Mobs burned more than 20 houses overnight in East Timor's capital after the outgoing prime minister publicly scolded his critics, showing that while the country's political crisis is easing, some citizens have yet to be placated.
Mari Alkatiri, who resigned from the prime minister's post this week under intense political and public pressure, told about 2,000 of his supporters in a nearby city Tuesday that they should be stronger and better than his detractors, whom he accused of looting and burning homes during a violent uprising in the capital in late May.
"They destroyed Dili town, burned, looted and killed our people, and then they accuse me of being a terrorist, communist and a killer," he said.
He urged supporters of his Fretilin party to converge peacefully on the capital, Dili, in coming days to show that the party is dignified.
His speech was broadcast on national TV's evening news Tuesday, and angry crowds of youths took to the streets soon afterward. They burned homes that were mostly vacant, their residents having fled a month ago to refugee camps.
Sirens scream, helicopters patrol skies
Sirens blared overnight as Portuguese police raced to the area to control the rampage. Helicopters were heard patrolling the skies all night.
Many East Timorese say Alkatiri's dismissal of 600 disgruntled soldiers in March was to blame for street battles and gang warfare that left at least 30 people dead in the worst violence to hit the tiny nation since its vote for independence from Indonesia seven years ago.
Homes were torched and machete-wielding youths went door-to-door to carry out personal vendettas, sending nearly 150,000 people fleeing their homes, before a 2,700-strong foreign peacekeeping mission arrived to restore order.
The dismissed soldiers were mostly from the western part of the country, and they complained of discrimination and poor conditions compared to their eastern counterparts. The ensuing turmoil has been characterized as an east-versus-west feud.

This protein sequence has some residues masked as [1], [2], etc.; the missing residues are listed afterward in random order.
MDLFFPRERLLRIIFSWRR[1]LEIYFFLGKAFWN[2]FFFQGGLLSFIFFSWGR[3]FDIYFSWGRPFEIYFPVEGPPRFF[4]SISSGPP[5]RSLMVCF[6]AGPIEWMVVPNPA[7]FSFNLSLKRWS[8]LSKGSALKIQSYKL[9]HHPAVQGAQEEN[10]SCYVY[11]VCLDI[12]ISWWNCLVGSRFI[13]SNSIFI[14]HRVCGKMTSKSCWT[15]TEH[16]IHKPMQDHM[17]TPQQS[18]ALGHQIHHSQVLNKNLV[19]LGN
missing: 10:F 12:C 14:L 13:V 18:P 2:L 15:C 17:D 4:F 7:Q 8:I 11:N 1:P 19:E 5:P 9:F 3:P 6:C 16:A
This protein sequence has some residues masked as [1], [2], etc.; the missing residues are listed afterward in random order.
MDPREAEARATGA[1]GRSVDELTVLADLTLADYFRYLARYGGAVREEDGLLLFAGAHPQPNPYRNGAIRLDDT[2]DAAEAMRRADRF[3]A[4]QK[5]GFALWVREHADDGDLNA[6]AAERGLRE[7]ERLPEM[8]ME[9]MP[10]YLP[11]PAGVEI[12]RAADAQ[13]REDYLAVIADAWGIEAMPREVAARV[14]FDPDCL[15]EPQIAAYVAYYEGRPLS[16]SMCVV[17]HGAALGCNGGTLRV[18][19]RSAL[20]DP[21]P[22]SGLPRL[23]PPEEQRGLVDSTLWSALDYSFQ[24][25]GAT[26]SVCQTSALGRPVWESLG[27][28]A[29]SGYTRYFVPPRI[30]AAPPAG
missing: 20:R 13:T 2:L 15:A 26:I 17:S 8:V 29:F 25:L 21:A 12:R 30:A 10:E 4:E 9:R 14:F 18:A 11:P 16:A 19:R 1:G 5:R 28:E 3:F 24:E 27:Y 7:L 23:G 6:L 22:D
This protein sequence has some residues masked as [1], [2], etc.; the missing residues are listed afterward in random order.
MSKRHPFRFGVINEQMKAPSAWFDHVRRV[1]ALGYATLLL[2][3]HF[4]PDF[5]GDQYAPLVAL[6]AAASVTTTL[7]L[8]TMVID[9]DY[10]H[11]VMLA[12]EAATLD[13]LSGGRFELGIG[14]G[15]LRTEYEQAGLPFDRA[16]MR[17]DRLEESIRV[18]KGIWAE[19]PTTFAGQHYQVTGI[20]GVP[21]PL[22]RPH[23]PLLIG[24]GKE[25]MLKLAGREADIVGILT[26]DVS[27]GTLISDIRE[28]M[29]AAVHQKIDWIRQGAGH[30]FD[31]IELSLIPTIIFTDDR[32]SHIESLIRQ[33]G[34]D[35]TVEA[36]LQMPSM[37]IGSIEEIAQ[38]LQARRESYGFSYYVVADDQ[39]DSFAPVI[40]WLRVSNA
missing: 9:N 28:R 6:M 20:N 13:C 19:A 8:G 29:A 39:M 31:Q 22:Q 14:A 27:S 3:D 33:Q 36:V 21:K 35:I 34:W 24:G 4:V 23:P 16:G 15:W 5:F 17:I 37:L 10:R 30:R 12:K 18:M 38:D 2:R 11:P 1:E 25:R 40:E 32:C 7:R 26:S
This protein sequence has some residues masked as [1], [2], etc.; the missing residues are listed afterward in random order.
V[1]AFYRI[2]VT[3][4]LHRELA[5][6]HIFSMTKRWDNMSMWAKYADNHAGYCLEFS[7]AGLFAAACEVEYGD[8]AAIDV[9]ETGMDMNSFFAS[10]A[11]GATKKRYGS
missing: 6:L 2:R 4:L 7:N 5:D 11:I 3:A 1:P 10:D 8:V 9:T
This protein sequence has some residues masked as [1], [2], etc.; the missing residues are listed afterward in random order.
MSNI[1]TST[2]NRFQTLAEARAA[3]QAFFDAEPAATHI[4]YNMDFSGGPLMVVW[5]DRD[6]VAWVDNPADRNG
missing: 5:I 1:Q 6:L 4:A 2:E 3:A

Some witnesses of the arson attacks late Tuesday said the perpetrators were western Timorese and that some of the youths drove past refugee camps housing easterners and shouted: "Get out of Dili!"
Resignation hoped to end violence
Alkatiri's resignation on Monday was seen as key to easing months of political tensions and unrest in Asia's newest nation.
On Tuesday, President Xanana Gusmao announced plans to form a caretaker government but did not say who would replace Alkatiri.
Many believe that Jose Ramos-Horta, the country's Nobel prize-winning foreign minister, will be nominated for the office.
Gusmao also said emergency powers would be extended to security forces for one month to prevent large gatherings, search suspicious persons and confiscate weapons.
Alkatiri has been summoned for questioning by the prosecutor-general this week on allegations that he hired hit squads to silence his political opponents.
He denies the accusations, but one of his close allies, former Interior Minister Rogerio Lobato, is facing charges of allegedly arming civilian militias at the request of the outgoing premier.
Lobato reportedly implicated Alkatiri in the case.